Helen writes:

As a project curator in the Africa department at the British Museum, I have the pleasure of working on varied and interesting assignments. Over the past six months or so my focus has been identifying and cataloguing photographs attributed to the Nigerian photographer Jonathan Adagogo Green, dating to the late 19th/early 20th century of the Niger Delta.  Green ran his own studio in Bonny in the Niger Delta in 1891 until his early death in 1905 at 32 years old, and whose photographs became highly collectible by Europeans and Nigerians alike.
Jonathan Adagogo Green - At the Akquete (Akwete) Market  buying palm oil in calabashes.  (Af,A46.65 British Museum)

This photograph (one of Green’s) shows a European trader purchasing palm oil in a market in the Niger Delta, taken during the last decade of the 19th century and part of an album owned by a British palm oil trader.  The major production of palm oil lay in the interior of the Niger Delta, and oil was traded along the rivers to the ports on the coast where traders were based. The relationship between European traders in the ports and the Urhobo (or Sobo) peoples of the hinterland who produced the palm oil was mediated by local middlemen of the Delta region, the Itsekiri, some of whom became very wealthy.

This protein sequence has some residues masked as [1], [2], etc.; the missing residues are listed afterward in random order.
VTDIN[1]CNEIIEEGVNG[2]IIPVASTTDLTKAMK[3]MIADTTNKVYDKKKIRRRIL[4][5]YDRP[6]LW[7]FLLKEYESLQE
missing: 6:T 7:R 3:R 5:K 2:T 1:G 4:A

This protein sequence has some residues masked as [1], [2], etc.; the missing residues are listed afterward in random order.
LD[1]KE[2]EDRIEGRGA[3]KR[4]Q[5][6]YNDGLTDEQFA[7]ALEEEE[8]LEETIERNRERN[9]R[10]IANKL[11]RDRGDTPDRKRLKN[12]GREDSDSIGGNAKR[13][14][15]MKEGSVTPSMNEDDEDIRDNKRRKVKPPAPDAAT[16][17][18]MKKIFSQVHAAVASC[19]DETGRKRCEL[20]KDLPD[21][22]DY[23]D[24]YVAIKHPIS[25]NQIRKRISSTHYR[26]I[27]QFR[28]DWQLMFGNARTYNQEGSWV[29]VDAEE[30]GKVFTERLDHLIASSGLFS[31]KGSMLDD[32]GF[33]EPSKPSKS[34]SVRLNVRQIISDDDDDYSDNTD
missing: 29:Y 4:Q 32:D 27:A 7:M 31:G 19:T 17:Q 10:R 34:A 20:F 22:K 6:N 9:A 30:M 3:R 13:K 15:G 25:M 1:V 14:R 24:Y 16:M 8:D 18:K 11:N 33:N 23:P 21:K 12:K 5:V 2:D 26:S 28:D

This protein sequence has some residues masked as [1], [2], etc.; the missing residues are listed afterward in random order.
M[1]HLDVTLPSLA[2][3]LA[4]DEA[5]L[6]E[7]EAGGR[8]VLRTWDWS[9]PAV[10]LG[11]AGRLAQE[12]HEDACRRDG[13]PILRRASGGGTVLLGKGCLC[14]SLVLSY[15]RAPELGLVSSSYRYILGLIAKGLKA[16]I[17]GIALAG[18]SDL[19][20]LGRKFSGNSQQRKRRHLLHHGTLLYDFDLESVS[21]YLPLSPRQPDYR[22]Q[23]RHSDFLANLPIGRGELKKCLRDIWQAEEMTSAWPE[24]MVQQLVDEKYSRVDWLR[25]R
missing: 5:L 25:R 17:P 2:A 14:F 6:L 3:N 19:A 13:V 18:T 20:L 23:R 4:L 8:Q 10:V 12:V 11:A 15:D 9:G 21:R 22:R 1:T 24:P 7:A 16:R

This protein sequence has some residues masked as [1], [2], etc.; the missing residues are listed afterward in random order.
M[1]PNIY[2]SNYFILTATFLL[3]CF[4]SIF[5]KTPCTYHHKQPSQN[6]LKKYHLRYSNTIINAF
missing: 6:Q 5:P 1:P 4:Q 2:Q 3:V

It is not always easy to understand the relationships between traders and local peoples in the Delta from the albums alone, but in the course of my research it has been possible to discover the identities and background of the owners of these albums, with surprising results. Palm oil traders could often live and work in the Niger Delta for many years, and their ongoing relationships with the Itsekiri went well beyond the economic. The stories uncovered so far show that some traders formed intimate relationships with local Itsekiri women, having children with them and, in some cases, engaging in complex sets of social and cultural relationships with local chiefs, even marrying their daughters.

Photographs can reveal a huge amount of information concerning the types of images people were collecting, the names of commercial photographers and how the same images can recur in different albums over periods of time. They demonstrate details of life for local peoples, European traders and colonial administrators. What they conceal are the specificities, the minutiae of how a palm oil trader from Liverpool marries an Itsekiri princess; what did it mean to be a child of mixed race parents in early 20th century Nigeria; to what extent did photograph albums act as a proxy for diaries, many traders never wrote down their experiences.  Our photographic collections are a valuable resource to think about the multifaceted histories and narratives at play in the Niger Delta during this complex period in history, using the camera lens as a prism through which to view these dynamic relationships.